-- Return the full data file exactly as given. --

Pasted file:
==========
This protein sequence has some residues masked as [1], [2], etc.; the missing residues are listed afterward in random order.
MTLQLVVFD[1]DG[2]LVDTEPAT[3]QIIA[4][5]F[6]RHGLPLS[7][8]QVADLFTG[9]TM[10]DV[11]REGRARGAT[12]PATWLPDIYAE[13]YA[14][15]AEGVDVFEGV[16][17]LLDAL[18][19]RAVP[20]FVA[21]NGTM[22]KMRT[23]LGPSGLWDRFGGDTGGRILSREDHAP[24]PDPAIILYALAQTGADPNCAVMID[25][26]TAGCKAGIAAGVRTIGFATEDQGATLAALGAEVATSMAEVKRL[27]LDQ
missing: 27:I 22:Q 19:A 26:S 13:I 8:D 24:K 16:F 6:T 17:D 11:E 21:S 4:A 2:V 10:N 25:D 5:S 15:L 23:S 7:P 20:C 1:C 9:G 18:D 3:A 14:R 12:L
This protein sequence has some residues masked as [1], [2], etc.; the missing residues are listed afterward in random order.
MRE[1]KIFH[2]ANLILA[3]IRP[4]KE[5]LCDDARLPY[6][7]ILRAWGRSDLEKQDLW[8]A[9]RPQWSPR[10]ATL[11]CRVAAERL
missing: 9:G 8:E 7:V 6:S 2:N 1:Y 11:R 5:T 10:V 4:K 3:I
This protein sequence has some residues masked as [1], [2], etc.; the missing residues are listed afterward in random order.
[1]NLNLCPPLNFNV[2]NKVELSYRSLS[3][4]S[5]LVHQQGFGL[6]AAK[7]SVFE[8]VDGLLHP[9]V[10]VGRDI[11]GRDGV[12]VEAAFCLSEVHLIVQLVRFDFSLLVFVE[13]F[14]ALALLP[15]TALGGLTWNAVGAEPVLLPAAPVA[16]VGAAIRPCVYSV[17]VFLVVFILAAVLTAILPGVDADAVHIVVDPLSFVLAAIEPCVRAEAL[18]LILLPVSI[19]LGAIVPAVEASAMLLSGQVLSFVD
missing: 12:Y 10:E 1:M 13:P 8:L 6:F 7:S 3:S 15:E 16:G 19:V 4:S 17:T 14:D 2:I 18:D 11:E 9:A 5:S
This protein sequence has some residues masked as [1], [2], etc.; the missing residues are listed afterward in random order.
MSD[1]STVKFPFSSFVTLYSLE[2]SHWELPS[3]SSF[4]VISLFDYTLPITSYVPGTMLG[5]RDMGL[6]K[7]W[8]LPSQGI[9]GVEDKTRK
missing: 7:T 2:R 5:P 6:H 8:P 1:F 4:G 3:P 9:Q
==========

This protein sequence has some residues masked as [1], [2], etc.; the missing residues are listed afterward in random order.
MTLQLVVFD[1]DG[2]LVDTEPAT[3]QIIA[4][5]F[6]RHGLPLS[7][8]QVADLFTG[9]TM[10]DV[11]REGRARGAT[12]PATWLPDIYAE[13]YA[14][15]AEGVDVFEGV[16][17]LLDAL[18][19]RAVP[20]FVA[21]NGTM[22]KMRT[23]LGPSGLWDRFGGDTGGRILSREDHAP[24]PDPAIILYALAQTGADPNCAVMID[25][26]TAGCKAGIAAGVRTIGFATEDQGATLAALGAEVATSMAEVKRL[27]LDQ
missing: 27:I 22:Q 19:A 26:S 13:I 8:D 24:K 16:F 6:T 17:D 11:E 21:S 4:A 2:V 10:N 25:D 5:S 15:L 23:S 7:P 20:C 1:C 9:G 18:D 3:A 14:R 12:L
This protein sequence has some residues masked as [1], [2], etc.; the missing residues are listed afterward in random order.
MRE[1]KIFH[2]ANLILA[3]IRP[4]KE[5]LCDDARLPY[6][7]ILRAWGRSDLEKQDLW[8]A[9]RPQWSPR[10]ATL[11]CRVAAERL
missing: 9:G 8:E 7:V 6:S 2:N 1:Y 11:R 5:T 10:V 4:K 3:I
This protein sequence has some residues masked as [1], [2], etc.; the missing residues are listed afterward in random order.
[1]NLNLCPPLNFNV[2]NKVELSYRSLS[3][4]S[5]LVHQQGFGL[6]AAK[7]SVFE[8]VDGLLHP[9]V[10]VGRDI[11]GRDGV[12]VEAAFCLSEVHLIVQLVRFDFSLLVFVE[13]F[14]ALALLP[15]TALGGLTWNAVGAEPVLLPAAPVA[16]VGAAIRPCVYSV[17]VFLVVFILAAVLTAILPGVDADAVHIVVDPLSFVLAAIEPCVRAEAL[18]LILLPVSI[19]LGAIVPAVEASAMLLSGQVLSFVD
missing: 12:Y 10:E 1:M 13:P 8:L 6:F 7:S 3:S 15:E 16:G 19:V 4:S 17:T 14:D 2:I 18:D 11:E 9:A 5:S
This protein sequence has some residues masked as [1], [2], etc.; the missing residues are listed afterward in random order.
MSD[1]STVKFPFSSFVTLYSLE[2]SHWELPS[3]SSF[4]VISLFDYTLPITSYVPGTMLG[5]RDMGL[6]K[7]W[8]LPSQGI[9]GVEDKTRK
missing: 7:T 2:R 5:P 6:H 8:P 1:F 4:G 3:P 9:Q